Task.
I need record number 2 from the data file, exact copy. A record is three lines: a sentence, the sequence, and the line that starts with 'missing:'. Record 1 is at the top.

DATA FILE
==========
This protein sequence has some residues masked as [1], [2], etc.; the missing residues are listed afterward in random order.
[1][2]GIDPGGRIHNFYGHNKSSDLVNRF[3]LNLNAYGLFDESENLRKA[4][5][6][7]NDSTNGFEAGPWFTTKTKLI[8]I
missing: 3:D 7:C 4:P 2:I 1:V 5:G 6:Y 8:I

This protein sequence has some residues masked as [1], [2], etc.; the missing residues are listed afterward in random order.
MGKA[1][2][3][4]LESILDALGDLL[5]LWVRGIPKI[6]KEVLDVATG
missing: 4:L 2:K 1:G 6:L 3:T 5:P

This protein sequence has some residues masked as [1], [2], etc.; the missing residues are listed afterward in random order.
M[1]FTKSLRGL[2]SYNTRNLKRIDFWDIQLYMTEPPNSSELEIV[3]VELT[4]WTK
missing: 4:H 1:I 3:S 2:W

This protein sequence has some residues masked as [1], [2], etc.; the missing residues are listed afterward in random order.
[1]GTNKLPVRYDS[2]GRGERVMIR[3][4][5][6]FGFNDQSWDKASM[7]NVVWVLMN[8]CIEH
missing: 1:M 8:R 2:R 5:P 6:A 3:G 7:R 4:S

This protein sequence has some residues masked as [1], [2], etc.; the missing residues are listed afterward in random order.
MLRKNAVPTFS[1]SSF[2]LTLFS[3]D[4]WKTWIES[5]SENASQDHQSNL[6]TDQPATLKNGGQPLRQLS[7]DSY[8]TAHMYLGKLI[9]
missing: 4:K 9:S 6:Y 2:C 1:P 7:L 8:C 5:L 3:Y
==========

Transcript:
This protein sequence has some residues masked as [1], [2], etc.; the missing residues are listed afterward in random order.
MGKA[1][2][3][4]LESILDALGDLL[5]LWVRGIPKI[6]KEVLDVATG
missing: 4:L 2:K 1:G 6:L 3:T 5:P